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Biden and Mexico's López Obrador find common cause on migration after a rocky start

Talks on Monday between President Biden and Mexico's Andrés Manuel López Obrador got off to a bumpy start.
Andrew Harnik
/
AP
Talks on Monday between President Biden and Mexico's Andrés Manuel López Obrador got off to a bumpy start.

MEXICO CITY — President Biden and Mexico's President Andrés Manuel López Obrador had a bumpy start to talks on Monday when what were supposed to be some brief opening pleasantries devolved into a contentious debate over the history of U.S. support for Latin America.

Biden, López Obrador and a phalanx of cabinet members and advisers had just sat down in the ornate National Palace at the start to discuss working together on trade, fentanyl interdiction, and migration — ahead of Tuesday's North American Leaders' Summit with Canadian Prime Minister Justin Trudeau.

López Obrador told Biden that the United States had done little to support development in Latin America since President John F. Kennedy's "Alliance for Progress" spending in the early 1960s.

"This has been the only important thing, really, that has been done in terms of cooperation for development in our continent in more than half a century," said López Obrador.

"This is the moment for us to determine to do away with this abandonment, this disdain and this forgetfulness for Latin America and the Caribbean," he said.

President Biden and members of his cabinet listen as Mexican President Andrés Manuel López Obrador speaks during a meeting at the National Palace in Mexico City.
Andrew Harnik / AP
/
AP
President Biden and members of his cabinet listen as Mexican President Andrés Manuel López Obrador speaks during a meeting at the National Palace in Mexico City.

Biden took issue with that description

Biden took issue with López Obrador's characterization of U.S. support. Straying from his prepared remarks, he noted that the U.S. government has spent "tens of billions of dollars in the hemisphere" over the past 15 years, and said he had secured agreements from G-7 countries to support infrastructure projects in the region.

"The United States provides more foreign aid than every other country, just about combined, in the world — to not just the hemisphere, but around the world," Biden told López Obrador.

"Unfortunately, our response just doesn't end in the Western hemisphere: it's in central Europe. It's in Asia. It's in the Middle East. It's in Africa," he said. "I wish we could just have one focus."

President Biden and Mexican President Andrés Manuel López Obrador leave for a long motorcade ride after Air Force One landed at Felipe Angeles International Airport on Jan. 8.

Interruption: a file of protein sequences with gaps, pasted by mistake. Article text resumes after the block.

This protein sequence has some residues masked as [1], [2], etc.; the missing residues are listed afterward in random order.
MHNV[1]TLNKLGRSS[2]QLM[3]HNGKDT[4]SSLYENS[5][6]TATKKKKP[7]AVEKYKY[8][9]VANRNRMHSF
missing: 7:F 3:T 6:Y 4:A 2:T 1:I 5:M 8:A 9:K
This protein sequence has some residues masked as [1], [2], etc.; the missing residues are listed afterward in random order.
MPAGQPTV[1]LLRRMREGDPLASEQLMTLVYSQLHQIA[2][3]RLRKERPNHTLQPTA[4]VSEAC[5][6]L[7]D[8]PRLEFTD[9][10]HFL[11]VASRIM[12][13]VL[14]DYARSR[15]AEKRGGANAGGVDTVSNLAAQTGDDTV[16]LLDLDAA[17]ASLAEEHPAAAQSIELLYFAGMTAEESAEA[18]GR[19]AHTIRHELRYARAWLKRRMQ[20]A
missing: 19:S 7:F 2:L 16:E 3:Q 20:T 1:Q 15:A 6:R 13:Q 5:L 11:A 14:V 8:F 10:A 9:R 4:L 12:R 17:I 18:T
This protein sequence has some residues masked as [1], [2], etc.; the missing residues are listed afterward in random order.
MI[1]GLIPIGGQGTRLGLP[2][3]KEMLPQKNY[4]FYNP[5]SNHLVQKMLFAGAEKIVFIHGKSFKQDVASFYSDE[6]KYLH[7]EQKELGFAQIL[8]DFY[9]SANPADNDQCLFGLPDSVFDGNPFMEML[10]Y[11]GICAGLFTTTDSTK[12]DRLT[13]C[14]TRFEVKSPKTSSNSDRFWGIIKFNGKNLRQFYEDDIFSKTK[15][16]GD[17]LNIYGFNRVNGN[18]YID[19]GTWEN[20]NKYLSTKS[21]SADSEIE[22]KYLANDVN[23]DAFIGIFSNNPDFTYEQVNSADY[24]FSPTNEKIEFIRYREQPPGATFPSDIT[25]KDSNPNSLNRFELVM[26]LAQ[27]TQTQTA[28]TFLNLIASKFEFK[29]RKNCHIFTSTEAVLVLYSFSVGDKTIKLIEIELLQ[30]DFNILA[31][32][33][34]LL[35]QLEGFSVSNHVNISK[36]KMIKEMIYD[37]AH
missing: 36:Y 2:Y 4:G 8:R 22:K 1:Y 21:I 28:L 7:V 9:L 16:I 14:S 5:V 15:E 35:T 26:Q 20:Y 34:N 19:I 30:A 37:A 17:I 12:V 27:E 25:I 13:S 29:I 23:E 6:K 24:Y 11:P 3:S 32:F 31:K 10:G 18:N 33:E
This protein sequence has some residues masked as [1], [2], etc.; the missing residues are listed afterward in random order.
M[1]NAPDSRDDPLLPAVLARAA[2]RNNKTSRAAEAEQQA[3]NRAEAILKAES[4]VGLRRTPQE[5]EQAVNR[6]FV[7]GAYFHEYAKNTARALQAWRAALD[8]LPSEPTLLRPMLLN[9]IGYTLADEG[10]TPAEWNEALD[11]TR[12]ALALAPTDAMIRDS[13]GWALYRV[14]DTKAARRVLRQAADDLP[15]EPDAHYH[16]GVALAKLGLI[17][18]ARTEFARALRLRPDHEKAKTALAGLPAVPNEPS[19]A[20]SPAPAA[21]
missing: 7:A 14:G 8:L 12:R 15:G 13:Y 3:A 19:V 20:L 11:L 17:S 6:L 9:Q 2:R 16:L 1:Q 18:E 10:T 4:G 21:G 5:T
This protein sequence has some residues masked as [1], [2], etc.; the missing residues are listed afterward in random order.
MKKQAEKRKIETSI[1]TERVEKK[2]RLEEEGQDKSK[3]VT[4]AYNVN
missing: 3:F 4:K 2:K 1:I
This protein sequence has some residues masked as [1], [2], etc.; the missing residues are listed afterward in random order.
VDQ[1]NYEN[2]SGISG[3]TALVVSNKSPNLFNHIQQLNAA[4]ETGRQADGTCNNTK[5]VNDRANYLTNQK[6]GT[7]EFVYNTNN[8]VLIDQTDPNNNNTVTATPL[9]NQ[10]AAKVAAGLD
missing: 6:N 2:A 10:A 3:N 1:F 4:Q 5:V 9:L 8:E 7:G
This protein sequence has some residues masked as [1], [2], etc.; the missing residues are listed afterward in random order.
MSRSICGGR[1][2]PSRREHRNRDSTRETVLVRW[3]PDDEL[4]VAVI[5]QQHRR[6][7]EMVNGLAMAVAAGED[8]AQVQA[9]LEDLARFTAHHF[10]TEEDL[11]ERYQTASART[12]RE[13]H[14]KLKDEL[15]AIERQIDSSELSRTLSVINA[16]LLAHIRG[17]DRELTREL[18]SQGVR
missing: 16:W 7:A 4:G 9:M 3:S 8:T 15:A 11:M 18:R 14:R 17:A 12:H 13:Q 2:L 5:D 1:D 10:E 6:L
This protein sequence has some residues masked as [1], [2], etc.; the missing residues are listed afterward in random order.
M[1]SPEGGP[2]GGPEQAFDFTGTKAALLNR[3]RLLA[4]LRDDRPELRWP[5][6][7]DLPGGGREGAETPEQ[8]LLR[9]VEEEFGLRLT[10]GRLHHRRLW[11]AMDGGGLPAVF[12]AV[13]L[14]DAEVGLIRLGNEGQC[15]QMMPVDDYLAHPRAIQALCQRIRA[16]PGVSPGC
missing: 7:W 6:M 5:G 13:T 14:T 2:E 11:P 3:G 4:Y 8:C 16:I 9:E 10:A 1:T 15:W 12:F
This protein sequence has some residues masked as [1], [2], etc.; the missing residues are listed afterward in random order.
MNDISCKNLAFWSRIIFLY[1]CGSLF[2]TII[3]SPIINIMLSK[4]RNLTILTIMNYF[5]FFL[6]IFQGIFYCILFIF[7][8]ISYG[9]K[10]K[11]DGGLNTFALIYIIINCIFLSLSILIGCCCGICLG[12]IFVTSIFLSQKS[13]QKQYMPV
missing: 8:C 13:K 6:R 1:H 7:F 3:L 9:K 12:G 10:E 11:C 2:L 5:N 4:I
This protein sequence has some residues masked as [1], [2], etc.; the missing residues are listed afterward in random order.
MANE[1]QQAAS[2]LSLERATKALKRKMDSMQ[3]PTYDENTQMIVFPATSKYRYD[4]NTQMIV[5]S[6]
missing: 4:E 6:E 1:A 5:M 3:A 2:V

Claudio Cruz / AFP via Getty Images
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AFP via Getty Images
President Biden and Mexican President Andrés Manuel López Obrador leave for a long motorcade ride after Air Force One landed at Felipe Angeles International Airport on Jan. 8.

Biden has had a lot of face time with López Obrador on this trip

Biden is known for putting a lot of stock in developing personal relationships with world leaders.

So far in office, he has spent more time with Trudeau at meetings of the G-7 and G-20 and NATO, than with López Obrador, who chose to boycott a big regional summit hosted by Biden in Los Angeles last summer.

An Oval Office meeting last summer with López Obrador also saw the leftist leader hit on some politically touchy issues, like U.S. gasoline prices.

The White House took pains on this trip to accommodate one of López Obrador's domestic political issues, landing Air Force One at Felipe Ángeles International Airport instead of the more convenient and central Benito Juárez International Airport.

López Obrador was there to greet Biden on the tarmac.

Biden "had the opportunity to ride with President López Obrador from the airport back into town, which gave them the chance to just have a one-on-one chat on kind of how they're seeing the world right now, what's on their minds," Biden's national security adviser Jake Sullivan told reporters. "I think they both got a lot out of it," he said.

President Biden walks with Mexican President Andrés Manuel López Obrador at the National Palace in Mexico City on Jan. 9.
Andrew Harnik / AP
/
AP
President Biden walks with Mexican President Andrés Manuel López Obrador at the National Palace in Mexico City on Jan. 9.

Nearshoring is on the agenda for Tuesday

Biden is slated to meet with Trudeau on Tuesday before the three leaders sit down together.

One big issue on the agenda is how the three nations can work together on 'nearshoring' to reduce their reliance on China.

"In our ports on the Pacific, we still see how more ships full of merchandise are arriving, and this is something that's growing, and they're coming from Asia," López Obrador said. "Couldn't we produce in America what we consume? That's what we're asking. Of course we could," he said.

Copyright 2023 NPR. To see more, visit https://www.npr.org.

Tamara Keith has been a White House correspondent for NPR since 2014 and co-hosts the NPR Politics Podcast, the top political news podcast in America. Keith has chronicled the Trump administration from day one, putting this unorthodox presidency in context for NPR listeners, from early morning tweets to executive orders and investigations. She covered the final two years of the Obama presidency, and during the 2016 presidential campaign she was assigned to cover Hillary Clinton. In 2018, Keith was elected to serve on the board of the White House Correspondents' Association.
Eyder Peralta is NPR's East Africa correspondent based in Nairobi, Kenya.